First a bit about how the US and UK differ:
US - we have PCP (Primary Care Physicians). UK - GPs.
US - normally, a PCP catches something suspicious in your blood work and refers you to a specialist. In the US, you must be 'board certified' to call yourself a specialist. Currently, you can be board certified in Internal Medicine and board certified in Gastroenterology which is a sub-specialty of Internal Medicine. Hepatology is considered a sub-specialty of Gastroenterology. So this means, in the US, we see a Gastro (gastroenterologist), who has received special training in hepatology, but we have no "Hepatologists" per se as you do in the UK.
US - we don't go to hospital or clinic or consult. We have Specialists as opposed to Consultants. Our PCP refers us to a Gastro with the appropriate training in hepatology (hopefully, but not certain. The doctor must be on your insurance company's provider list unless you want to pay, and the more rural you are the less doctors and less specialists and less sub-specialists). US specialists usually have their own practice/office, just like our PCPs. I live in a medium-sized town in Ohio and I see a gastroenterologist who has had special training in hepatology. If I lived nearer a major city or a city with a major university near it, I could go to an actual Liver Center staffed with tons of specialists, but only if it were in my provider list or I become fabulously wealthy and paid cash.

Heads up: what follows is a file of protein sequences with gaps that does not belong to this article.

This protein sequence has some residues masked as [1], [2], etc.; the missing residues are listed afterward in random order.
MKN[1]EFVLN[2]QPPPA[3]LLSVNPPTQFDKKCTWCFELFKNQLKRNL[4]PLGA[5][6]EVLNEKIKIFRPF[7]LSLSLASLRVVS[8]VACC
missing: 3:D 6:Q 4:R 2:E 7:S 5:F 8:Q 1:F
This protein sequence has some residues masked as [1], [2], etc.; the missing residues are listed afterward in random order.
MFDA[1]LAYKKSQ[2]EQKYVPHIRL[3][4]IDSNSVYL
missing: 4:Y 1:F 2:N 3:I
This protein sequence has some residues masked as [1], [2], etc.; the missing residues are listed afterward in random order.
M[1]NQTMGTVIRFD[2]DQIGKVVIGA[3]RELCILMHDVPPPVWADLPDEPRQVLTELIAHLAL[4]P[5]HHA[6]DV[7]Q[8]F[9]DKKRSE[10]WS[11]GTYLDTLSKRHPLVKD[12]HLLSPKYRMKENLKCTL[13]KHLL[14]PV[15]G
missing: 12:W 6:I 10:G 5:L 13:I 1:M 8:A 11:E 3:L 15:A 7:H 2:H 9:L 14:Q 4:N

Sadly, in the US, our LFTs are only abnormal or elevated. I think that having 'deranged' LFTs is charming.
No, it is not common practice to have a liver biopsy done if you are early stage PBC and asymptomatic. I saw two Gastros. The first Gastro, twice in 2013, who gave me the baseline LFTs and the diagnosis. With the start of 2014, my insurance company's provider list changed so my Gastro changed also. Neither Gastro wanted me to have a biopsy because it is an invasive procedure which always has risks and - as Peridot (who I find has the most consistent, relevant and current knowledge/input/posts about PBC. And she so kindly takes the time to reply to so many posts) says - a liver biopsy just gives you a tiny glimpse of what's going on in your liver. Having a biopsy in the early stages of PBC, they may get a sample from a 'bad' area or a 'good' area.
I am also on this one with Peridot. I don't want to be 'staged' and labelled. Since there's so little one can do about PBC, I prefer willful ignorance. I take my ursodeoxycholic acid (US - ursodiol; UK - urso. Except we tend to shorten it to urso, too). Am asymtomatic and believe I will die with the disease, not from it. If I had a biopsy and was told I was stage 3 - or worse 4 - just because they got a 'bad' sample, I'd worry and fret myself to death.
I also have hypothyroidism so I see my PCP every 6 months for a blood draw. He will now also be doing my LFTs and forwarding them on to my gastro. I will see my gastro annually (unless those pesky LFT's go screwy or I turn yellow).
I have read and read and read and read and read. My PCP will tell you gladly admit to you if you ask that I know more about PBC than he does. I am careful to extract my information from peer-reviewed professional journals while checking the date and the authors to make certain I am reading the most current and best information available. Before the introduction of ursodeoxycholic acid (UDCA), the life expectancy upon diagnosis of PBC was 4 + something years! Online websites often have this dated information and other misinformation about PBC.
Sorry for the length.
Sorry for coming off as a know-it-all if it seemed so to you - I blame all that reading :).
Glad to meet everyone.
Hope you all have a lovely holiday.